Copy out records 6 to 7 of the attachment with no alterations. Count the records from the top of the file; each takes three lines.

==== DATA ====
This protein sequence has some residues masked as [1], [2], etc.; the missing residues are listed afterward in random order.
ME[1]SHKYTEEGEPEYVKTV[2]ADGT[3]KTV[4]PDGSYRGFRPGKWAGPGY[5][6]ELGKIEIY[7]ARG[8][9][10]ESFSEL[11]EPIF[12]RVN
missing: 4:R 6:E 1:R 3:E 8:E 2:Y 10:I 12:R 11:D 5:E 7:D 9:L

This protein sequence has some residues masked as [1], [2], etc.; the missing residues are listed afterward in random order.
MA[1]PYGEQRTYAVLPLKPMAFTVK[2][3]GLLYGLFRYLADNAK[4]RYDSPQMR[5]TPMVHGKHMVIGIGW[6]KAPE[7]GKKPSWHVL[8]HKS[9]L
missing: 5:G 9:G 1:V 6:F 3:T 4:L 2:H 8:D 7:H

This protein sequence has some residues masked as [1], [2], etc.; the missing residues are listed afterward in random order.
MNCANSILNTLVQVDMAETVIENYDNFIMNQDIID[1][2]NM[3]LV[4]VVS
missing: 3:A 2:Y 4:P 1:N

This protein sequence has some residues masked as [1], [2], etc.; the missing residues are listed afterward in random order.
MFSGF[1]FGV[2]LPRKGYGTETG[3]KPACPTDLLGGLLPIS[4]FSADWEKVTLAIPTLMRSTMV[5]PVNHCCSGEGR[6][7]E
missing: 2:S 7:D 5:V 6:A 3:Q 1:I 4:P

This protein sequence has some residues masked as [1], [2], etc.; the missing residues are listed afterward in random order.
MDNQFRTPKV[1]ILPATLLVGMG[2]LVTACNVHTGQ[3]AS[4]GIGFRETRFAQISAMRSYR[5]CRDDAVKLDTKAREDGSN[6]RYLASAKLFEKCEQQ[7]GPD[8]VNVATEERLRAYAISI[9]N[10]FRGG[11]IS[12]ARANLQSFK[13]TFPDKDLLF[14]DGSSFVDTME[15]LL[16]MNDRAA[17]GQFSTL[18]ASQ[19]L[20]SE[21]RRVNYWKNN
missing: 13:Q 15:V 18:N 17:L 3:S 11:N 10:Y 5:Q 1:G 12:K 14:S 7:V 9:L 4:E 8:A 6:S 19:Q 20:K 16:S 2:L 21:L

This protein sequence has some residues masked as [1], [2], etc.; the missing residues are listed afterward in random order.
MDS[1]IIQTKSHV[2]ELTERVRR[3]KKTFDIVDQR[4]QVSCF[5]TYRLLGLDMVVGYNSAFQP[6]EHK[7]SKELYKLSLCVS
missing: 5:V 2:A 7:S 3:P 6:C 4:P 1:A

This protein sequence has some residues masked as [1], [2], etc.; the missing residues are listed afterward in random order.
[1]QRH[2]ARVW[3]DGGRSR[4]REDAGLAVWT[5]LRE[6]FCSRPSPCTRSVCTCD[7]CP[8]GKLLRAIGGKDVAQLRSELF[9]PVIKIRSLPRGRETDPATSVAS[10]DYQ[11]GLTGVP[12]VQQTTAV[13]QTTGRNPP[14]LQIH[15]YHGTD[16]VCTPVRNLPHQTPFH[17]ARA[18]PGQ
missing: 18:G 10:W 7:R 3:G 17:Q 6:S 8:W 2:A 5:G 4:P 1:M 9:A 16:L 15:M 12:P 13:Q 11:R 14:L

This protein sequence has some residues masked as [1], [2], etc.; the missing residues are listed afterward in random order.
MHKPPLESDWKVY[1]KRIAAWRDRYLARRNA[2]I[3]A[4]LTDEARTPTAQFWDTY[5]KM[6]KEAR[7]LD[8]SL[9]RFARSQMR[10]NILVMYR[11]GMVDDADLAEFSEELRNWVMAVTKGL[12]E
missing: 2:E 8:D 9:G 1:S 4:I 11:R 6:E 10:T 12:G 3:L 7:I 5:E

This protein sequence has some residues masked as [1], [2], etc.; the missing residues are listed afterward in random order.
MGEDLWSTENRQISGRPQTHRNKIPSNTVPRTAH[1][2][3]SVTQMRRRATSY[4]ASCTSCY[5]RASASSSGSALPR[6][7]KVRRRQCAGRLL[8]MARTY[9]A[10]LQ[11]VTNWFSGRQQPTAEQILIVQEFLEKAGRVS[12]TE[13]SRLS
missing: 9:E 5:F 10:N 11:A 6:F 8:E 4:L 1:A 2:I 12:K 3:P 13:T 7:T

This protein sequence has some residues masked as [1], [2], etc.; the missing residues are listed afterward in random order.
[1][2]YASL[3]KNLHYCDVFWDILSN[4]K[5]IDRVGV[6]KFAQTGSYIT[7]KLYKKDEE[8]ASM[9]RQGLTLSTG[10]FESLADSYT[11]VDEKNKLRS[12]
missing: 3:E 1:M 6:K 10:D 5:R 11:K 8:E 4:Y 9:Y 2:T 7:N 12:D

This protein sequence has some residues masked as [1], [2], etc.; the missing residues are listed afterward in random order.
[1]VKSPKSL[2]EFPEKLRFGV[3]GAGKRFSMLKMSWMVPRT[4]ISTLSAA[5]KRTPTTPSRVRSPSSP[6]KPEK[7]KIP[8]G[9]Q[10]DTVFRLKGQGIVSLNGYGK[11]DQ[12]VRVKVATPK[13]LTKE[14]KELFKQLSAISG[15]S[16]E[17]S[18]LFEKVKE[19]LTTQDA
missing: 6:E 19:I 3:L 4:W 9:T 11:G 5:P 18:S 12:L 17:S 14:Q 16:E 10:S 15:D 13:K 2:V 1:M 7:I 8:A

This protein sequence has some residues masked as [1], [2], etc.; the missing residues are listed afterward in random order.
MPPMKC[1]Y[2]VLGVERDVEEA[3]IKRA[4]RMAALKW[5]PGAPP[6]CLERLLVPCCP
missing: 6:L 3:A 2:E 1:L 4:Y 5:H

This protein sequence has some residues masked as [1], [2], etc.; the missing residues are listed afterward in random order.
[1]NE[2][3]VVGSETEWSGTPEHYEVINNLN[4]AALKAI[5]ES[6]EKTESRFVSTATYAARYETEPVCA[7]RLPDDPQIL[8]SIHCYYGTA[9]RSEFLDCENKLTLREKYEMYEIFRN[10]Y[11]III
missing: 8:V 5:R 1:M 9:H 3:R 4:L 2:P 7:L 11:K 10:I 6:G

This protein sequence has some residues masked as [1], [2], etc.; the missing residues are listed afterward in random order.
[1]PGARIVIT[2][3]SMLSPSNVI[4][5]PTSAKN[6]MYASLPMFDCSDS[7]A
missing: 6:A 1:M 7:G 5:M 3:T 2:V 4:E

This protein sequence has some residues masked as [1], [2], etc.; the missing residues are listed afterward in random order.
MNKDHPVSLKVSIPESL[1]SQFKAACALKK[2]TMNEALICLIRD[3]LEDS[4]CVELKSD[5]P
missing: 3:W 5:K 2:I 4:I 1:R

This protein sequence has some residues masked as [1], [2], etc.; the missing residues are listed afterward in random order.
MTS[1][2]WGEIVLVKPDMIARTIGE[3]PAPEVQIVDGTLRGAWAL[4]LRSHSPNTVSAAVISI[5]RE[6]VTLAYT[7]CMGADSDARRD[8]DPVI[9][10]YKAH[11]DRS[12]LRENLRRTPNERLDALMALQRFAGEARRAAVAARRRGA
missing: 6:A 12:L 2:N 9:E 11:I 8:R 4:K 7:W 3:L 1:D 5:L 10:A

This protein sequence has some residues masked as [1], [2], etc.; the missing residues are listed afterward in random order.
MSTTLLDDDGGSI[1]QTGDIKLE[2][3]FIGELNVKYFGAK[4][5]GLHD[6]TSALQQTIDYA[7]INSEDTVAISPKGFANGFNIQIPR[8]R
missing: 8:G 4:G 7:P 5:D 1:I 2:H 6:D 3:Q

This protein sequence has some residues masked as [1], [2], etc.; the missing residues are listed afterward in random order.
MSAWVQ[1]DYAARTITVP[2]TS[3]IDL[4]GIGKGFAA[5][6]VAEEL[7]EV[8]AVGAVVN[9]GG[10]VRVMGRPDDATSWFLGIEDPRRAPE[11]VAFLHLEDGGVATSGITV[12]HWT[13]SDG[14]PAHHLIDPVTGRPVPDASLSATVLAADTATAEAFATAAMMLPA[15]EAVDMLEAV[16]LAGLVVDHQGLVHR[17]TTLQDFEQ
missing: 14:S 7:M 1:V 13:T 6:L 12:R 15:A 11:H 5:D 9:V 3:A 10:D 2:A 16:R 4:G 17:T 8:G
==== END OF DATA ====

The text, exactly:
This protein sequence has some residues masked as [1], [2], etc.; the missing residues are listed afterward in random order.
MDS[1]IIQTKSHV[2]ELTERVRR[3]KKTFDIVDQR[4]QVSCF[5]TYRLLGLDMVVGYNSAFQP[6]EHK[7]SKELYKLSLCVS
missing: 5:V 2:A 7:S 3:P 6:C 4:P 1:A

This protein sequence has some residues masked as [1], [2], etc.; the missing residues are listed afterward in random order.
[1]QRH[2]ARVW[3]DGGRSR[4]REDAGLAVWT[5]LRE[6]FCSRPSPCTRSVCTCD[7]CP[8]GKLLRAIGGKDVAQLRSELF[9]PVIKIRSLPRGRETDPATSVAS[10]DYQ[11]GLTGVP[12]VQQTTAV[13]QTTGRNPP[14]LQIH[15]YHGTD[16]VCTPVRNLPHQTPFH[17]ARA[18]PGQ
missing: 18:G 10:W 7:R 3:G 17:Q 6:S 8:W 2:A 5:G 4:P 1:M 9:A 16:L 15:M 12:P 13:Q 11:R 14:L